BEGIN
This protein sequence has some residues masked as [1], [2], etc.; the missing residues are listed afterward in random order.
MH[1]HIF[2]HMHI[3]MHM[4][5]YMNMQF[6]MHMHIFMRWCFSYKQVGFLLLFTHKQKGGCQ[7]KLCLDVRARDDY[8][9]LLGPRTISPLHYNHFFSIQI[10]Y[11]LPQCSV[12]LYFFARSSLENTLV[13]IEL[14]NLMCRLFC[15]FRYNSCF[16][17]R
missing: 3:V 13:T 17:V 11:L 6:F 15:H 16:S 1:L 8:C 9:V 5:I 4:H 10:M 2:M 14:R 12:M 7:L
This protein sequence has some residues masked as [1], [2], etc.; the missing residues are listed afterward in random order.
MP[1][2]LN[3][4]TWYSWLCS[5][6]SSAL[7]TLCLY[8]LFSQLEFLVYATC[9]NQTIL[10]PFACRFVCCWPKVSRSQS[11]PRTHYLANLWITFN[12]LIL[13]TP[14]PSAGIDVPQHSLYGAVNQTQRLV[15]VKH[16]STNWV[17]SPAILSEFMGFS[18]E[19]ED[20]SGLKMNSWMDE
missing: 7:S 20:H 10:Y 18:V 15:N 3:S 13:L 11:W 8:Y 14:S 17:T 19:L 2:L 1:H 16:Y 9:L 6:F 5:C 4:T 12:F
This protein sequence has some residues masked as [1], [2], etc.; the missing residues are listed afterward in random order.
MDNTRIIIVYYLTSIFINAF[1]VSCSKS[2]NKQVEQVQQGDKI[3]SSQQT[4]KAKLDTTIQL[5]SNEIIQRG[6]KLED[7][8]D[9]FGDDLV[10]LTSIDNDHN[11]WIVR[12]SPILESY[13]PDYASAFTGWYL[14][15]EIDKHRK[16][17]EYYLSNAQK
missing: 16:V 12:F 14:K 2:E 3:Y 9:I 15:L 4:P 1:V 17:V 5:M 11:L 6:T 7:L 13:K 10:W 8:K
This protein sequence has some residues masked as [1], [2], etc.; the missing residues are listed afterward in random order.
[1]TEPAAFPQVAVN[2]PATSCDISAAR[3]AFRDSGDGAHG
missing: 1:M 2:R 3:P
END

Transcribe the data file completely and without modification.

This protein sequence has some residues masked as [1], [2], etc.; the missing residues are listed afterward in random order.
MH[1]HIF[2]HMHI[3]MHM[4][5]YMNMQF[6]MHMHIFMRWCFSYKQVGFLLLFTHKQKGGCQ[7]KLCLDVRARDDY[8][9]LLGPRTISPLHYNHFFSIQI[10]Y[11]LPQCSV[12]LYFFARSSLENTLV[13]IEL[14]NLMCRLFC[15]FRYNSCF[16][17]R
missing: 3:V 13:T 17:V 11:L 6:F 15:H 16:S 1:L 8:C 9:V 5:I 4:H 10:M 2:M 14:R 12:M 7:L
This protein sequence has some residues masked as [1], [2], etc.; the missing residues are listed afterward in random order.
MP[1][2]LN[3][4]TWYSWLCS[5][6]SSAL[7]TLCLY[8]LFSQLEFLVYATC[9]NQTIL[10]PFACRFVCCWPKVSRSQS[11]PRTHYLANLWITFN[12]LIL[13]TP[14]PSAGIDVPQHSLYGAVNQTQRLV[15]VKH[16]STNWV[17]SPAILSEFMGFS[18]E[19]ED[20]SGLKMNSWMDE
missing: 7:S 20:H 10:Y 18:V 15:N 3:S 13:L 11:W 8:Y 14:S 17:T 19:L 2:L 1:H 16:Y 9:L 6:F 5:C 4:T 12:F
This protein sequence has some residues masked as [1], [2], etc.; the missing residues are listed afterward in random order.
MDNTRIIIVYYLTSIFINAF[1]VSCSKS[2]NKQVEQVQQGDKI[3]SSQQT[4]KAKLDTTIQL[5]SNEIIQRG[6]KLED[7][8]D[9]FGDDLV[10]LTSIDNDHN[11]WIVR[12]SPILESY[13]PDYASAFTGWYL[14][15]EIDKHRK[16][17]EYYLSNAQK
missing: 16:V 12:F 14:K 2:E 3:Y 9:I 15:L 4:P 1:V 17:V 5:M 11:L 6:T 7:L 13:K 10:W 8:K
This protein sequence has some residues masked as [1], [2], etc.; the missing residues are listed afterward in random order.
[1]TEPAAFPQVAVN[2]PATSCDISAAR[3]AFRDSGDGAHG
missing: 1:M 2:R 3:P